Arriving with a burst of smoke and a fair amount of pomp, the flamboyant King Khan floated across the stage in a headdress looking, for the casual observer, like some mystical entity that had casually teleported into Brighton to grant wishes and cause mischief.
What the audience at the Haunt received, however, was an offering of the mighty Khan’s powerful and resonant voice coupled with the Shrines’ versatile brass band, set against more conventional instruments blasting their way through some of the best offerings of garage rock music in the last decade. With their first album in five years ‘Idle No More’ receiving a warm critical reception, The Shrines (not to be confused with Khan’s other venture: King Khan & The BBQ Band) rode their way through a set with the confidence and excitement of a much newer band.
King Khan’s showmanship was at the very centre of a charismatic performance, his robe billowing and the fluffy purple head feathers bobbing wildly, allowing him to remain visible when he got into the crowd to casually greet the audience.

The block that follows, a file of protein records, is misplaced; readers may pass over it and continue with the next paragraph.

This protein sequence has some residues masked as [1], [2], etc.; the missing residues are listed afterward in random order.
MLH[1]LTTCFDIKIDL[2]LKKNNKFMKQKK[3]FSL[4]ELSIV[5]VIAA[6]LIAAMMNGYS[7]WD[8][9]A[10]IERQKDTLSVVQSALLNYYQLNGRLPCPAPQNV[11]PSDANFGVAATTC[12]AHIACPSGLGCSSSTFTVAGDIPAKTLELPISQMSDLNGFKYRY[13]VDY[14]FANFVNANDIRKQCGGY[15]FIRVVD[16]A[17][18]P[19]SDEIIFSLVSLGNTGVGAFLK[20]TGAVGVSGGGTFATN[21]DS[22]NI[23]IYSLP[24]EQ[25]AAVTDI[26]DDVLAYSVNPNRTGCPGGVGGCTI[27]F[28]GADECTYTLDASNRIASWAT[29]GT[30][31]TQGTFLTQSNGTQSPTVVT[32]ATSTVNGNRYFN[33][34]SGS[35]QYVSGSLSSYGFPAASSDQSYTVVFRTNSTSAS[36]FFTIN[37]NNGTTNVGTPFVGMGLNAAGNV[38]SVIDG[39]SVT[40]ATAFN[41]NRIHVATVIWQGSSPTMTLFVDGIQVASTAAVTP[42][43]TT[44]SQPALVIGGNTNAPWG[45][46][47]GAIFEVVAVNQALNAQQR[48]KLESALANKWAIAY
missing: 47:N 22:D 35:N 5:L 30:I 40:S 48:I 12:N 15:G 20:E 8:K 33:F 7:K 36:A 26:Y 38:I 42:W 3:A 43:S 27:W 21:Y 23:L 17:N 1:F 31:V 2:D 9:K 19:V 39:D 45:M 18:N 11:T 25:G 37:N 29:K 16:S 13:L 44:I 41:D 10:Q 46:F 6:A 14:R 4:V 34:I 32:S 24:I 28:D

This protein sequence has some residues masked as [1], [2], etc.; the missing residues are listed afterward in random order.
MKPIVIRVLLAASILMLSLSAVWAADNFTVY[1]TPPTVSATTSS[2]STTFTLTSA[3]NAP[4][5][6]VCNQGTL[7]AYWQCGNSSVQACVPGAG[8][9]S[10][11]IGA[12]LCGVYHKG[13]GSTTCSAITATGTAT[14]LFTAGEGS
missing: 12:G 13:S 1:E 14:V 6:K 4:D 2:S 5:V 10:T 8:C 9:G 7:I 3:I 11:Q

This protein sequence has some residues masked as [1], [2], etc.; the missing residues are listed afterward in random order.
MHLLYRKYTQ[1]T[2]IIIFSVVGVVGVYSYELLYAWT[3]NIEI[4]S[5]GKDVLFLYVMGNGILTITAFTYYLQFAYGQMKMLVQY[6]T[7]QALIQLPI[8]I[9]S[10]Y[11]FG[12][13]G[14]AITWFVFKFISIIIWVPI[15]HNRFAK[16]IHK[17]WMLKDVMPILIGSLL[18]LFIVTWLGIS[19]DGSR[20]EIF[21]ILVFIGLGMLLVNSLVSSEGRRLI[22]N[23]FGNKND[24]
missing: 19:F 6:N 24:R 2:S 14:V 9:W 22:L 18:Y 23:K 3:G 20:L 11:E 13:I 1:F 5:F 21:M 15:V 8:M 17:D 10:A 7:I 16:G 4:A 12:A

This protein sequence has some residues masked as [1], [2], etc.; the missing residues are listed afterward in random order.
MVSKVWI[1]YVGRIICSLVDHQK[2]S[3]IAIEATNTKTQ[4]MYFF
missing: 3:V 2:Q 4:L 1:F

New songs like ‘Bite My Tongue’ went down just as well as classics such as ‘(How Can I Keep You) Outta Harm’s Way’, ‘Land Of The Freak’ and ’69 Faces Of Love’. All were given the garage rock treatment, adding an extra layer of aggression and bite that’s absent from the recorded versions.
On the back of a great album and a great performance, Khan looks set to continue on his mystical way with constant collaborations and albums seemingly always in the pipeline. Expect to see him in Brighton again soon, be it in one incarnation or another.
Haunt, Monday 2nd September 2013
Words by Sam Langtree
Photos by Jon Southcoasting